I thought we were planting
just for beauty--
big bright sunflowers
that call out their glory in August
when others have faded away

Yet here on a busy street
in a front yard smaller than
a double bed, I find
a goldfinch family has found a home,
a perfect place to tweet
and flit and dine on seeds.

The ones I planted in our big common bed
reached for the sun and bloomed
and then grew fat with seeds
Birds came here too, and bees,
and then, first day of fall,
a squirrel had hunkered down
busy with a big seed head
storing up for leaner times.

As one who planted just for beauty
I have learned
that sunflowers
have more to give.

Imagine--A new economy is possible!
Municipal Ownership

This fall, the small city of Somerset, Kentucky, drew national attention when it opened a municipally owned and operated fuel center in an effort to drive down gas prices for local residents.  While Somerset’s publicly owned gas station is the first of its kind in a good many years, it draws upon a rich tradition in the United States of municipal enterprises that reduce costs for local residents, provide services for those underserved or exploited by private operators, and allow for community participation in economic decision-making.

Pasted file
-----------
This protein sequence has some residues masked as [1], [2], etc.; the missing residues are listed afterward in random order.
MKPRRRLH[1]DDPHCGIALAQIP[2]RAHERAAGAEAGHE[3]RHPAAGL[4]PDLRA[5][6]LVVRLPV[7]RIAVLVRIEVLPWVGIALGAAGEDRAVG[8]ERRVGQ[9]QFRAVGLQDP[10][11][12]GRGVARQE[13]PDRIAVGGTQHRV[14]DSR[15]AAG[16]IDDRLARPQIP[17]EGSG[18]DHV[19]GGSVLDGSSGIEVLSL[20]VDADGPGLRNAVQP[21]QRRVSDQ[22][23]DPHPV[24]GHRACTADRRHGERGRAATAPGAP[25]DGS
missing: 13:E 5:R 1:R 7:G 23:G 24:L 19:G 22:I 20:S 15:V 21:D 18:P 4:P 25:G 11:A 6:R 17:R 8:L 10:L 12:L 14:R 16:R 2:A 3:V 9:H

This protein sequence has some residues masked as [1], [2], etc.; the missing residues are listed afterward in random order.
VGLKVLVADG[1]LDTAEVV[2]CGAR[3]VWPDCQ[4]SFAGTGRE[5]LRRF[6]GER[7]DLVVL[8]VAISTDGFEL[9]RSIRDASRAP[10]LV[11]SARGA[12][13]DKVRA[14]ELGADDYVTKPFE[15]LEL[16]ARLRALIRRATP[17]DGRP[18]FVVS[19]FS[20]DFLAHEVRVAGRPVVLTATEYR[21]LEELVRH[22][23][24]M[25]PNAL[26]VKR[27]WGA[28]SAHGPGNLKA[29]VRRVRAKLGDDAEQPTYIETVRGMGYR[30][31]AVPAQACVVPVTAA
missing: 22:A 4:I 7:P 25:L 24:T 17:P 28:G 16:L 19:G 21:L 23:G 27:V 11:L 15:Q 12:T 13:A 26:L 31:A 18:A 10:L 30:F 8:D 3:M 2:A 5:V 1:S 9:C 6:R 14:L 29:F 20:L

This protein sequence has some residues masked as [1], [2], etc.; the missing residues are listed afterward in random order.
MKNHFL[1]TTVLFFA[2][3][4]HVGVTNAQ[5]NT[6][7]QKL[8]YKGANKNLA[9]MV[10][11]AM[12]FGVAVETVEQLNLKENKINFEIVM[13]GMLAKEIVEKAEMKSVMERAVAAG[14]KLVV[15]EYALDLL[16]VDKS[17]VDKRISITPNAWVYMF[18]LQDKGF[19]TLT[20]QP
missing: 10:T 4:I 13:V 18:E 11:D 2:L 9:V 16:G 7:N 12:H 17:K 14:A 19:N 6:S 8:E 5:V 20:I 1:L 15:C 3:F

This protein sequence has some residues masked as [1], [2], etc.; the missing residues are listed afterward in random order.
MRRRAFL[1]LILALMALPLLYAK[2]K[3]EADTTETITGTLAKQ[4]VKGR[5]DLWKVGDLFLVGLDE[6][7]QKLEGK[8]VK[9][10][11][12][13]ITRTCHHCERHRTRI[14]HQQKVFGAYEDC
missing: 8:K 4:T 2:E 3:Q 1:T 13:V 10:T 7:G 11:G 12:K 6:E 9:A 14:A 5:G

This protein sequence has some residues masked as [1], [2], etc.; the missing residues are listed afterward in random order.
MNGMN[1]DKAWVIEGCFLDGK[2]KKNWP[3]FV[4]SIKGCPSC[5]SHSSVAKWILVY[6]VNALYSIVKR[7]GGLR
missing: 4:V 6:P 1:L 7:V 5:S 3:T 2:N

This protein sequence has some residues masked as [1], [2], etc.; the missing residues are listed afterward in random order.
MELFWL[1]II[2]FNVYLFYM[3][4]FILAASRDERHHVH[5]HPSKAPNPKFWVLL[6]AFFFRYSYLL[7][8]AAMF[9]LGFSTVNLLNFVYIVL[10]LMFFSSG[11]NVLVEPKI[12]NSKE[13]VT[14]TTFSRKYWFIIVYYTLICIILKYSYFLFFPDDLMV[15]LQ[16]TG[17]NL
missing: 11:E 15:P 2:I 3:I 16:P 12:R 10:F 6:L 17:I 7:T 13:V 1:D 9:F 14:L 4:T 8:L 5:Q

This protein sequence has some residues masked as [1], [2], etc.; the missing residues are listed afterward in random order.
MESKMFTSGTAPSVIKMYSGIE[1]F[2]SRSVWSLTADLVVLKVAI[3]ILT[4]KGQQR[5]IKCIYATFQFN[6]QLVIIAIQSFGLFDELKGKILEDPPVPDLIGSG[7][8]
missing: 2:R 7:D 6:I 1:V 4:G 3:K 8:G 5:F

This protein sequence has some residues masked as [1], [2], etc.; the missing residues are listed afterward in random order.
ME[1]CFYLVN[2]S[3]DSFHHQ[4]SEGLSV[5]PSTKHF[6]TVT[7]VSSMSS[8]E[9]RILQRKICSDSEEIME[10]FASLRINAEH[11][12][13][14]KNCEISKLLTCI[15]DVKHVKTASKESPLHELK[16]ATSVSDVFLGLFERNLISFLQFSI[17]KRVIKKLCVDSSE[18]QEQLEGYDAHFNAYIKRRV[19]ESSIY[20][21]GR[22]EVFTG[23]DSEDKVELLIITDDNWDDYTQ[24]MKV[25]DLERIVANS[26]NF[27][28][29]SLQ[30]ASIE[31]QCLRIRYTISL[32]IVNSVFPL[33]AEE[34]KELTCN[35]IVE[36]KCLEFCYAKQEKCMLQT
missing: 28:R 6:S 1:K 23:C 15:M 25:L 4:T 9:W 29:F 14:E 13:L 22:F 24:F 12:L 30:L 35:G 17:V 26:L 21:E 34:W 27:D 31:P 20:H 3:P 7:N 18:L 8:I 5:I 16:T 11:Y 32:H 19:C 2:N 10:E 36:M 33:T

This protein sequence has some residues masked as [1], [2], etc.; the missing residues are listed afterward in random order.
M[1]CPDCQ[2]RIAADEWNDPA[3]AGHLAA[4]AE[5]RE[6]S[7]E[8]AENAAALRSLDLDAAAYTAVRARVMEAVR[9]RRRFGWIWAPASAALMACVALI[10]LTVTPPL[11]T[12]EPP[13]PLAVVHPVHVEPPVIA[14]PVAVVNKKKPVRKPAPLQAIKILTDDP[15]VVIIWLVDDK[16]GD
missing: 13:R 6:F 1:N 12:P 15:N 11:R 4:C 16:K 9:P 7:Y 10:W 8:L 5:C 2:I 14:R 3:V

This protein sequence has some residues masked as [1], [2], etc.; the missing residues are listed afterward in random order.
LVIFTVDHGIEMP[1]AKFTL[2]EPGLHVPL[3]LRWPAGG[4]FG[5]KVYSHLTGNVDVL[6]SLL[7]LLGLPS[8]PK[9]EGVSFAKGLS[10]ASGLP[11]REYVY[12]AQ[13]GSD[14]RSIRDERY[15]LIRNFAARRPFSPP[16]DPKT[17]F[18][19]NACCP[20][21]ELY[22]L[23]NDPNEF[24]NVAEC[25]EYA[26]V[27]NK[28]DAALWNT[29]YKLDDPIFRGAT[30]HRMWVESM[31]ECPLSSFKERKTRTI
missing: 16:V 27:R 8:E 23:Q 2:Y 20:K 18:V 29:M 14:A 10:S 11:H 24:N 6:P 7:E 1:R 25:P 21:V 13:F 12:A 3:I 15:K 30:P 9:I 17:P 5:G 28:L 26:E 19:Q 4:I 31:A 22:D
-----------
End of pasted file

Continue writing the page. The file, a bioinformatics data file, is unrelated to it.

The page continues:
Historically, municipal ownership and operation of strategically important industries and services was commonplace in America’s cities. Often these included subways, trolleys, buses, power plants, power lines, telephone networks, water and sanitation systems, railroads, ice plants, bus and train stations, freight shipping facilities, grocery stores, coal distribution companies, and lodging houses.  One legacy of this approach is represented in the 2,000 municipally owned electric utilities, which, together with co-ops, supply more than 25 percent of the nation’s electricity.